Tightening the Union Loop into a Noose

It could just be that I’m in my annual phase of presummer burnout, or it could be an indication of the complexity that Big Government imposes on a democratic society — to such degree that it ceases to be possible for the individuals who comprise that democracy to function as they must — but the number of fronts for manipulating the public sector feel like they’ve been multiplying, lately.
The issue that brings that statement to mind is the Democracy Is Strengthened by Casting Light on Spending in Elections (DISCLOSE) legislation that Democrats have brought to the table in Washington, which Bradley Smith describes, here. Given my usual areas of focus, this part earned a bracket in the margins of my issue of National Review:

DISCLOSE’s partisanship is apparent in its different treatment of corporations and unions. Every major federal campaign-finance-reform effort since 1943 has attempted to treat corporations and unions equally. If a limit applied to corporations, it applied to unions; if unions could form PACs, corporations could too; and so on. DISCLOSE is the first major campaign-finance bill that has not taken this approach. For example, it prohibits corporations with government contracts of as little as $50,000 from making independent expenditures in elections or engaging in “electioneering communications.” This very low threshold would bar not only large contractors such as Boeing but also thousands of small businesses from exercising the rights recognized in Citizens United. Yet no parallel provision exists for unions that bargain with the government for multimillion-dollar benefit packages. Corporations that received TARP funds are prohibited from spending, but unions at those companies — which in many cases benefited far more from the bailouts than shareholders — are not.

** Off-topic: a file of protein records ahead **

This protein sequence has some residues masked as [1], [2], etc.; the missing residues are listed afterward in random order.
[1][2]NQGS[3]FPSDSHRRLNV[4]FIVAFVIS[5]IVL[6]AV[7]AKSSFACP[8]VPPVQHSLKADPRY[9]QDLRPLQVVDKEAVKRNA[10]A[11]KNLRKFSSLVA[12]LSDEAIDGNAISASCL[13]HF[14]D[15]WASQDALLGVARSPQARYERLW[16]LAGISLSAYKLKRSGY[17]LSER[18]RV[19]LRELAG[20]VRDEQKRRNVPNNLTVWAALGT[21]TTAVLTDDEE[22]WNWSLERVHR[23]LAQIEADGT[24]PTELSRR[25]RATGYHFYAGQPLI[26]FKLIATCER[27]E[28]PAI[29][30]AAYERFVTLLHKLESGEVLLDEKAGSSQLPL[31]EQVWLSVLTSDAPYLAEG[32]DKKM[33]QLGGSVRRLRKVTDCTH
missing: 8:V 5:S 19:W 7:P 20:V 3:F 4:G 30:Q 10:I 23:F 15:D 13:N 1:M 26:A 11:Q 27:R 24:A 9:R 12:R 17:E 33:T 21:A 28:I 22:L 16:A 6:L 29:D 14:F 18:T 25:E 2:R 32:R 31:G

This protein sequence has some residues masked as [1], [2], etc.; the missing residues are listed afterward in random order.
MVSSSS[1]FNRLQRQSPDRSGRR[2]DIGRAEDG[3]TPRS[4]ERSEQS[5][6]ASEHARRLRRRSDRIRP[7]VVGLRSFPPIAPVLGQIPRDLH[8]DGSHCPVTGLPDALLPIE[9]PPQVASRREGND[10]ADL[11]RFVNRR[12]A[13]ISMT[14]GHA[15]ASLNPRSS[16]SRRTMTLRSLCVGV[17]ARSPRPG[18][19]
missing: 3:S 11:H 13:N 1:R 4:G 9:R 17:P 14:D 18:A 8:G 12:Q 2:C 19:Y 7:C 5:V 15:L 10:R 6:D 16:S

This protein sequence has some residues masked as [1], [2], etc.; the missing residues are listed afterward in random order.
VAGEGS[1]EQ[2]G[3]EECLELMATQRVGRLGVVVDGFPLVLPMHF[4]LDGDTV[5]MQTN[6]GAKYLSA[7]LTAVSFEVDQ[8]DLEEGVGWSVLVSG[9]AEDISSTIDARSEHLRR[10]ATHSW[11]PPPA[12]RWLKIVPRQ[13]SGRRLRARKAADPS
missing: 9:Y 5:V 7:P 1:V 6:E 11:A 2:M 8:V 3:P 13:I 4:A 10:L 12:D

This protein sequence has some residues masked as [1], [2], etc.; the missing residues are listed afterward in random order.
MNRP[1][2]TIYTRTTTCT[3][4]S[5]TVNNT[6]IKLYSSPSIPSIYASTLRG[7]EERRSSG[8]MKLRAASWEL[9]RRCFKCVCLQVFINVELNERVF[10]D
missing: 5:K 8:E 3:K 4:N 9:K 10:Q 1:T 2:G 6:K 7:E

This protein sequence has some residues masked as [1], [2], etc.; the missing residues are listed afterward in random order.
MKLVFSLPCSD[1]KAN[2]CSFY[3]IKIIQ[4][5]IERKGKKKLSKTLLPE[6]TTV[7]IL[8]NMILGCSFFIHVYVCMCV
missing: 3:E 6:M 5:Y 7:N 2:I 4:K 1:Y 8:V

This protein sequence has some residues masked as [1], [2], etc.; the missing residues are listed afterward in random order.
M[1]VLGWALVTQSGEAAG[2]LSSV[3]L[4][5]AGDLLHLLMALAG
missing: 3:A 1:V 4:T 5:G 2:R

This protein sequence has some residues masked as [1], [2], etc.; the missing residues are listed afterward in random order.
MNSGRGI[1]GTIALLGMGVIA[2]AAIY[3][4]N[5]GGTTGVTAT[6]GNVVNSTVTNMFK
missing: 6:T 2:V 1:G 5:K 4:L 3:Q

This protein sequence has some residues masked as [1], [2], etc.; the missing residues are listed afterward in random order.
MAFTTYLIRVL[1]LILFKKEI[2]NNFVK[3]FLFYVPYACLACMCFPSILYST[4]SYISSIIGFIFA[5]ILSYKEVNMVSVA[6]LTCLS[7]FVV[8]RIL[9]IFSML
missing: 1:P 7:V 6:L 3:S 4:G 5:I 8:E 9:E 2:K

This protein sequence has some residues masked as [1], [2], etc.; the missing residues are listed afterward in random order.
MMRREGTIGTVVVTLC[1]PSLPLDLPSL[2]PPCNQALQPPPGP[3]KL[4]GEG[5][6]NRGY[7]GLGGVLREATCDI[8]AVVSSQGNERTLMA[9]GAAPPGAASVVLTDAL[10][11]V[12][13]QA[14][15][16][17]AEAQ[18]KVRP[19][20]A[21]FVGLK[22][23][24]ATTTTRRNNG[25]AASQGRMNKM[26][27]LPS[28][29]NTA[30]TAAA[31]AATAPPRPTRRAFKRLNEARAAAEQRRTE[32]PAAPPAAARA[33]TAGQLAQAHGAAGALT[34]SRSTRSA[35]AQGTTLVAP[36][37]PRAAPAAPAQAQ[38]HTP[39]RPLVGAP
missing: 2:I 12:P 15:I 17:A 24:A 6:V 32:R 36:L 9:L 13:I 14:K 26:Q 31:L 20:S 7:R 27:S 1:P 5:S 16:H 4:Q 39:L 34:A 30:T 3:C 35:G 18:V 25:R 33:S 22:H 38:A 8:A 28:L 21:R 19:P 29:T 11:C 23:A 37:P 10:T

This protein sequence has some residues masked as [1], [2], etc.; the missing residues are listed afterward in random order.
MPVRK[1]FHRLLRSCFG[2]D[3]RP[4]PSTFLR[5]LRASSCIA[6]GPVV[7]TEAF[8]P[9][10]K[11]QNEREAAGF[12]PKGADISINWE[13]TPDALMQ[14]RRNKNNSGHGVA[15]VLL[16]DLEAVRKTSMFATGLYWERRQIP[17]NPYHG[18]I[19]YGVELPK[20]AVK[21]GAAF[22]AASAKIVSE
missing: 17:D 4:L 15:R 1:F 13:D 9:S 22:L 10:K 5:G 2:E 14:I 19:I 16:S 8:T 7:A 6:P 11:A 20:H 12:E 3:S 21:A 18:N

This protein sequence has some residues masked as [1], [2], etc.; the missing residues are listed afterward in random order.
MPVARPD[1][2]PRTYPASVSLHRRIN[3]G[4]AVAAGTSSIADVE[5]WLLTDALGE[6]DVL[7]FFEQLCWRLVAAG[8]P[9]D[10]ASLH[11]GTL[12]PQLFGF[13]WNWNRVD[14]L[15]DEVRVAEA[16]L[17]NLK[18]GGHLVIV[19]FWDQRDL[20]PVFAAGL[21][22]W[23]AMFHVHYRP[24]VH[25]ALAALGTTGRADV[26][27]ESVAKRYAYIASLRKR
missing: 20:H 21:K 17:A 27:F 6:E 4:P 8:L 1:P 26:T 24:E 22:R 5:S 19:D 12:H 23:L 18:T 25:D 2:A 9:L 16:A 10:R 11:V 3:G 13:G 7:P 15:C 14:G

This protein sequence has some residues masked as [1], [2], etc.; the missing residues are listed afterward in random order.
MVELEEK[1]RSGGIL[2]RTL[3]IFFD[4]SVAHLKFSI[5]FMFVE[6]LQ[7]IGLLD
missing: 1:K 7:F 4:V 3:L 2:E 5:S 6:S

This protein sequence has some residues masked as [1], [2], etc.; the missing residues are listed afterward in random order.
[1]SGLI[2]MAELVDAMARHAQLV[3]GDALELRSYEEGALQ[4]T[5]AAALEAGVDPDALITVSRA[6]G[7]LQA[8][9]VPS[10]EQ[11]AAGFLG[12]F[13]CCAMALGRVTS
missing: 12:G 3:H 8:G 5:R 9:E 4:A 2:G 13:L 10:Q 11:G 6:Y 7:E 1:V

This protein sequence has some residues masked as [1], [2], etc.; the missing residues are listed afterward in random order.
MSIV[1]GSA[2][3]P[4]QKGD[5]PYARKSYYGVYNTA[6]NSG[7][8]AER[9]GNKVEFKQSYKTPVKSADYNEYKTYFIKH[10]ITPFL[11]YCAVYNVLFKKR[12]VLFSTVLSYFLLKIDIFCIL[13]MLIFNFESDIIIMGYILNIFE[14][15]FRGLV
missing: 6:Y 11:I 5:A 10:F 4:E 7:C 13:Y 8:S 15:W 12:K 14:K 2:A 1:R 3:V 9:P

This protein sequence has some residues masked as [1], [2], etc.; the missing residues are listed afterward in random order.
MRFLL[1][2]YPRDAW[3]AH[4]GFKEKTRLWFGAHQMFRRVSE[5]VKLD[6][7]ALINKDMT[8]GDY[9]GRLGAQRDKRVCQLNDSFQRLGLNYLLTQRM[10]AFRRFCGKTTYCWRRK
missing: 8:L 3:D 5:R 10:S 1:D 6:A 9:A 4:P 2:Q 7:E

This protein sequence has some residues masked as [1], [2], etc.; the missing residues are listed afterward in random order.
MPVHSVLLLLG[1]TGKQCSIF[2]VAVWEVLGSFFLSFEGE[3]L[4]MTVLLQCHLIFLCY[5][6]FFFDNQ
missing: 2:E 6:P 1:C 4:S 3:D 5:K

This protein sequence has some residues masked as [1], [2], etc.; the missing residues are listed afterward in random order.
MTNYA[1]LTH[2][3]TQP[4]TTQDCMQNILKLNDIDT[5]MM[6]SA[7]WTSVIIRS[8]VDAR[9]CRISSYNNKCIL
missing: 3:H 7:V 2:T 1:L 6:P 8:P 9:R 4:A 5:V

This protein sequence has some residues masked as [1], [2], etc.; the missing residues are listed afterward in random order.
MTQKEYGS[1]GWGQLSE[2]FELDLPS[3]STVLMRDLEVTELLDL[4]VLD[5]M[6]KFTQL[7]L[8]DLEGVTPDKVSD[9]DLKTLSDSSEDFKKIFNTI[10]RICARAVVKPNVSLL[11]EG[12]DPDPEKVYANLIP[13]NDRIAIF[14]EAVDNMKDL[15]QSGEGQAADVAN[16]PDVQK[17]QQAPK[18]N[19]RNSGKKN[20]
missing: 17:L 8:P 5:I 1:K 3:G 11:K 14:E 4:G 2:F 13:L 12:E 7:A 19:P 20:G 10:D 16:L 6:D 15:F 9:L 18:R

Smith doesn’t go far enough, to my mind, by raising this as a matter of teams in a partisan dispute. It’s actually part of a broad effort to shift the role of unions in our political society. Recall a post from November that noted, tangentially, that hospitals receiving federal money are barred from lobbying the government while their workers’ unions are not (see “addendum,” below). As the federal government continues to grow — especially in the amount of our economy for which it takes direct authority — the loop whereby businesses rely on the unions with which they negotiate to lobby the government will tighten into a noose, excluding organizations that are not unionized and siphoning off more money for politicians, bureaucrats, and the unions that serve as the middleman transferring economic wealth to the public sector.
ADDENDUM:
I’ve said before that among the greatest advantages of blogging to a mixed audience is that one is more likely than not to have errors or inadvertent stretches corrected. In that vein, Stuart called me on the statement about hospitals receiving federal money being barred from lobbying the government. Going back to my initial citation, I see that I paraphrased the following poorly:

SEIU’s corporate campaigns, however effective, are nothing new. Stern’s real breakthrough came when he realized that labor could offer a carrot as well as a stick Around 50 percent of SEIU’s members work in the health-care industry as nurses, hospital attendants, and lab techs. The facilities that employ such workers benefit from a number of government programs. SEIU’s pitch was simple: Let us organize your workforce, and we’ll use our lobbying power to push for increased government spending on health care.